UK exports to the EU continue to face challenges
There have been lots of challenges for the UK that have come with exporting to the EU and generally doing business with the block since Brexit occurred. Only now are we starting to see the data that tells us how the dynamic has changed and how exports are being hit by Brexit.
It’s certainly not as doom and gloom as many had feared before Brexit became a reality, but there are also no signs of the stunning success that many proponents of Brexit shouted about. We’ll take a look at things in more depth today.
Everyone’s a loser
The first thing to make clear is that there are no real winners in this story. Yes, the UK is very much struggling with exporting its goods to the EU and many businesses have been unable to adapt to the changes that have come in since Brexit. The regulatory burden and the frustration and extra cost that come with exporting to the EU is now simply too much for many small and medium-sized businesses in the UK. As a result, they’re having to change their business model and focus on the domestic market instead.
At the same time, the vast majority of EU countries are not making any gains from the situation either. They’re losing out and finding it harder to export their goods to the UK. That’s a big challenge and is having a big impact on many EU businesses. Only Latvia and Cyprus have seen gains on their UK exports since Brexit.
A change of approach
There is also a shift on the focus that businesses in the UK and the trade department of the government. They’re talking more about green issues, green trade and supply chains. They’re also focusing more on providing digital services to the EU rather than physical goods. Whether this shift in focus is able to make up for the fall in traditional exports to the EU remains to be seen.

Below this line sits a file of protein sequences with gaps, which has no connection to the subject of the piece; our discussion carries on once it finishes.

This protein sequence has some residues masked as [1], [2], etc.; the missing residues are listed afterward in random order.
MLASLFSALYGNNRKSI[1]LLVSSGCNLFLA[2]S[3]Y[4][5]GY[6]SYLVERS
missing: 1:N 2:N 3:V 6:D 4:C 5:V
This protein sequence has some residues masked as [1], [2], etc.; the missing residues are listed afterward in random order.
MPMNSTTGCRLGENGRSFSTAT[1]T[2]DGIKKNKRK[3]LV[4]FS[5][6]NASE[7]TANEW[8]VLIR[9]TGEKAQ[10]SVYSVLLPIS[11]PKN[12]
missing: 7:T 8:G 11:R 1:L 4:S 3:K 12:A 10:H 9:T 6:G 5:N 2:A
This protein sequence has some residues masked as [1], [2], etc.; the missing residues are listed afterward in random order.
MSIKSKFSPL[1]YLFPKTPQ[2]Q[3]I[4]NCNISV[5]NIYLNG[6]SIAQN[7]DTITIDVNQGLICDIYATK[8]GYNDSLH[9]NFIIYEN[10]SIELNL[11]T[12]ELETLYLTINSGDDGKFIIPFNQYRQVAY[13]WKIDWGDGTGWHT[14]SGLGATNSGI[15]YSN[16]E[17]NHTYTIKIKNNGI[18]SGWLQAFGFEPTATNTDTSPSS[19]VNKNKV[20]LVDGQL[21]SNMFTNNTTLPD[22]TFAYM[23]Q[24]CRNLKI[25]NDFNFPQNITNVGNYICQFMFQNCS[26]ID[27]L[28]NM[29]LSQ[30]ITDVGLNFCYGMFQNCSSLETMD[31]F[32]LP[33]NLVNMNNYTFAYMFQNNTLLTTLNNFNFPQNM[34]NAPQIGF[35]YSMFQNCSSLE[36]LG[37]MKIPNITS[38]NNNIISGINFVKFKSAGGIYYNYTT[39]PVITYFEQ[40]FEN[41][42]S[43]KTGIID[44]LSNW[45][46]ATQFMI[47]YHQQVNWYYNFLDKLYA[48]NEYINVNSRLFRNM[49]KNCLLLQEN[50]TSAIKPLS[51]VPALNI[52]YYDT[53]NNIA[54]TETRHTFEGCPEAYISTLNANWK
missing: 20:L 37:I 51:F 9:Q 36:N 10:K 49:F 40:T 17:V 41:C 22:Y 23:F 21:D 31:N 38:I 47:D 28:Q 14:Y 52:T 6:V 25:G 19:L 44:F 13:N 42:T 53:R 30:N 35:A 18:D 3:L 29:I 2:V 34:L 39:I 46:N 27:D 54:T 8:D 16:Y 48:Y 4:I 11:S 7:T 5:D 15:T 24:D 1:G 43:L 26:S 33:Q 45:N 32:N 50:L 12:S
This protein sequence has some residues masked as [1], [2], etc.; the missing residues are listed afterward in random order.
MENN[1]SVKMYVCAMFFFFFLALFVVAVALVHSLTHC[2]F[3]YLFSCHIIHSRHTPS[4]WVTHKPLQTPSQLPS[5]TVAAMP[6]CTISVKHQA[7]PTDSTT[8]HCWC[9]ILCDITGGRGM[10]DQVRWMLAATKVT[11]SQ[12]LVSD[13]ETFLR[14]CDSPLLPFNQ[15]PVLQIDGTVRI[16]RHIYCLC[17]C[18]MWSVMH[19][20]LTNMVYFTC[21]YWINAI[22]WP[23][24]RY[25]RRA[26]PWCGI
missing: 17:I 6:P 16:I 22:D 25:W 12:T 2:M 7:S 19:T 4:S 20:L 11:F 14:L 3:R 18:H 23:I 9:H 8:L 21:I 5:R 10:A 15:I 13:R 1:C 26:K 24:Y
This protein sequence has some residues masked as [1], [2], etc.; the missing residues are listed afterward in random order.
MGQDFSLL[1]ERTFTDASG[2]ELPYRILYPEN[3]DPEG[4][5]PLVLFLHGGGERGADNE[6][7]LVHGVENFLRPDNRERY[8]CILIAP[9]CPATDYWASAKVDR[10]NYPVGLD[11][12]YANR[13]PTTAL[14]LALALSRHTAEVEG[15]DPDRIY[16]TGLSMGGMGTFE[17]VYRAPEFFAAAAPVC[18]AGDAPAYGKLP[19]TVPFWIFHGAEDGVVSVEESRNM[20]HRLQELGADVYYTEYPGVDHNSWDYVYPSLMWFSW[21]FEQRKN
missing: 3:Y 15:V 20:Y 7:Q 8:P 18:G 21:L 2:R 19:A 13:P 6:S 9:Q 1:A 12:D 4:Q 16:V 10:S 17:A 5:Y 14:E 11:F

Small declines but no collapse
There’s a 16% fall in the exports from the UK to the EU since Brexit compared to what was expected if the UK had remained in the EU. That’s obviously had an impact on the business world and there’s no doubt about that. However, despite the decline there has been no complete collapse the way some people has expected. Things seem to be muddling on relatively well.
New compliance burdens
There are also new compliance burdens that need to be taken into account when it comes to how businesses deal with exporting goods. There are things such as the standard pallet size in the UK being different from the EU, and although these things might seem small, they can have a big impact on businesses that are impacted by them day after day. Things like the claiming of preferential tariffs have come in as a direct result of Brexit and are having a big impact now.
The UK government claims things are moving in the right direction
However, the government is currently claiming that things are moving in the right direction and an improvement is on the cards. That’s something that might just be something that the government is saying to calm the business world, however. It’s impossible to say for sure.
EU countries exporting to Britain also see falls
EU countries are doing their best to find ways to deal with the UK but there has been frustration at the UK’s unwillingness to stick to its agreements, especially around the Northern Ireland Protocol. The uncertainty and problems that have come with that situation have led to further reductions in expected sports.
In an alternate universe, exports predicted to be higher
It’s expected that if the UK was still a member of the EU, exports would be far higher than where they’re at now. That alternative universe is one that we’ll obviously never know and it’s not something that is likely to be recreated with a return to the EU something that’s not on the cards for any major political party in the UK right now.
Now is a challenging time for imports and exports all over the world. As we’ve seen here, the impact of Brexit is continuing to place a strain on UK-EU exports. And there are issues for many western countries when it comes to importing goods from China due to continued lockdowns. At the same time, there are issues for grain and commodities as a result of the war in Ukraine.